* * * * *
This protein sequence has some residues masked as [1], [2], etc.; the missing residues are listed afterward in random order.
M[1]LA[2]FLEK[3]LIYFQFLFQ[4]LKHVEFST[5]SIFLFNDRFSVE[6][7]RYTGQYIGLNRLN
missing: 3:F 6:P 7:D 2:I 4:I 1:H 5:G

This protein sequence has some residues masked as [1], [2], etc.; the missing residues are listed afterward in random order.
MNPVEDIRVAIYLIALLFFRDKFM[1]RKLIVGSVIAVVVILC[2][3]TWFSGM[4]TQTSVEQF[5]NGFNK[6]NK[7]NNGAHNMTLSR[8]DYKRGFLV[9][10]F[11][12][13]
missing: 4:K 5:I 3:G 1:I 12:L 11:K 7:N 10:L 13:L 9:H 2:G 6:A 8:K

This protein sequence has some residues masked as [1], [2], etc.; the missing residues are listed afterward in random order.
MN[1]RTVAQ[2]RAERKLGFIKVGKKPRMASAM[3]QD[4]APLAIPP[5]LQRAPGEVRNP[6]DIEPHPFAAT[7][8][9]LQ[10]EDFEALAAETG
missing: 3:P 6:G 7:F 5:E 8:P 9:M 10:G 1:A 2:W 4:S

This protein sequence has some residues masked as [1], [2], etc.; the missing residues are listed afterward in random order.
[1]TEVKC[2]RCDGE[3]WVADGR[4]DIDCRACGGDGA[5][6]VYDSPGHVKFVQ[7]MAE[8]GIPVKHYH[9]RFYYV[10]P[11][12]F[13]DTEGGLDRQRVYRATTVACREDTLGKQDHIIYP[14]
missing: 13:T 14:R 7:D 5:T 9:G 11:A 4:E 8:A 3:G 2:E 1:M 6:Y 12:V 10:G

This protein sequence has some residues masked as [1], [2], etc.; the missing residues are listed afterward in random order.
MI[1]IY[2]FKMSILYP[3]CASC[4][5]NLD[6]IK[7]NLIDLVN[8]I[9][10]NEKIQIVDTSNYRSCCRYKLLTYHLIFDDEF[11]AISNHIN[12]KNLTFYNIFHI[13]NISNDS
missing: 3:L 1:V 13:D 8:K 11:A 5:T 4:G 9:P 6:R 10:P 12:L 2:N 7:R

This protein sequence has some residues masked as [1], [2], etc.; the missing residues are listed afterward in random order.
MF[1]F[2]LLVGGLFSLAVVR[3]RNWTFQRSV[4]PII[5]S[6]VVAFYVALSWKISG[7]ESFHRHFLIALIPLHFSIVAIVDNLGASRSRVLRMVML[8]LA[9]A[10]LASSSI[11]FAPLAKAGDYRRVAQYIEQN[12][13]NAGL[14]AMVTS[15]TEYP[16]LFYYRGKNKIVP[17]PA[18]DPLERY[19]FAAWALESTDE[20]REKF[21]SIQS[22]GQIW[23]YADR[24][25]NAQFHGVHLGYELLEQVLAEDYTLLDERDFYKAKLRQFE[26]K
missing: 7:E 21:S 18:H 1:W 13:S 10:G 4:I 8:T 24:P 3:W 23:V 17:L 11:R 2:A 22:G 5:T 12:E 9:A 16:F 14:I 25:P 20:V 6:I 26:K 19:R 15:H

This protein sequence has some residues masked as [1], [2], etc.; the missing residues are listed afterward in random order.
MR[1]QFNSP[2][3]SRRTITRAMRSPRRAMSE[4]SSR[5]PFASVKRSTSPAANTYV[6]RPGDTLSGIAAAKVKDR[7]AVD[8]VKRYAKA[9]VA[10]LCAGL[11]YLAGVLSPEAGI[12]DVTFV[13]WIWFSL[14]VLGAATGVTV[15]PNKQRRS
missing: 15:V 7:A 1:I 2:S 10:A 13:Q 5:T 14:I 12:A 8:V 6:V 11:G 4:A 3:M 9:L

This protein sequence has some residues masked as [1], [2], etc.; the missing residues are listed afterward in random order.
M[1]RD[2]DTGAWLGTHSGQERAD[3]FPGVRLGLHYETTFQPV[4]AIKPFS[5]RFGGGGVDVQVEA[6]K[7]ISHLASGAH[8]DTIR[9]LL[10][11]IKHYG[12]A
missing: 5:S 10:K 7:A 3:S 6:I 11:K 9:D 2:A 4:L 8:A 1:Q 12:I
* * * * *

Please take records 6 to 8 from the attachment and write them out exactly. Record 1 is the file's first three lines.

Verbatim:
This protein sequence has some residues masked as [1], [2], etc.; the missing residues are listed afterward in random order.
MF[1]F[2]LLVGGLFSLAVVR[3]RNWTFQRSV[4]PII[5]S[6]VVAFYVALSWKISG[7]ESFHRHFLIALIPLHFSIVAIVDNLGASRSRVLRMVML[8]LA[9]A[10]LASSSI[11]FAPLAKAGDYRRVAQYIEQN[12][13]NAGL[14]AMVTS[15]TEYP[16]LFYYRGKNKIVP[17]PA[18]DPLERY[19]FAAWALESTDE[20]REKF[21]SIQS[22]GQIW[23]YADR[24][25]NAQFHGVHLGYELLEQVLAEDYTLLDERDFYKAKLRQFE[26]K
missing: 7:E 21:S 18:H 1:W 13:S 10:G 4:I 8:T 24:P 3:W 23:V 17:L 11:R 2:A 22:G 5:T 12:E 9:A 16:F 14:I 25:P 20:V 6:I 26:K 19:R 15:H

This protein sequence has some residues masked as [1], [2], etc.; the missing residues are listed afterward in random order.
MR[1]QFNSP[2][3]SRRTITRAMRSPRRAMSE[4]SSR[5]PFASVKRSTSPAANTYV[6]RPGDTLSGIAAAKVKDR[7]AVD[8]VKRYAKA[9]VA[10]LCAGL[11]YLAGVLSPEAGI[12]DVTFV[13]WIWFSL[14]VLGAATGVTV[15]PNKQRRS
missing: 15:V 7:A 1:I 2:S 10:A 13:Q 5:T 14:I 12:A 8:V 6:V 11:G 4:A 3:M 9:L

This protein sequence has some residues masked as [1], [2], etc.; the missing residues are listed afterward in random order.
M[1]RD[2]DTGAWLGTHSGQERAD[3]FPGVRLGLHYETTFQPV[4]AIKPFS[5]RFGGGGVDVQVEA[6]K[7]ISHLASGAH[8]DTIR[9]LL[10][11]IKHYG[12]A
missing: 5:S 10:K 7:A 3:S 6:I 11:K 9:D 2:A 4:L 8:A 1:Q 12:I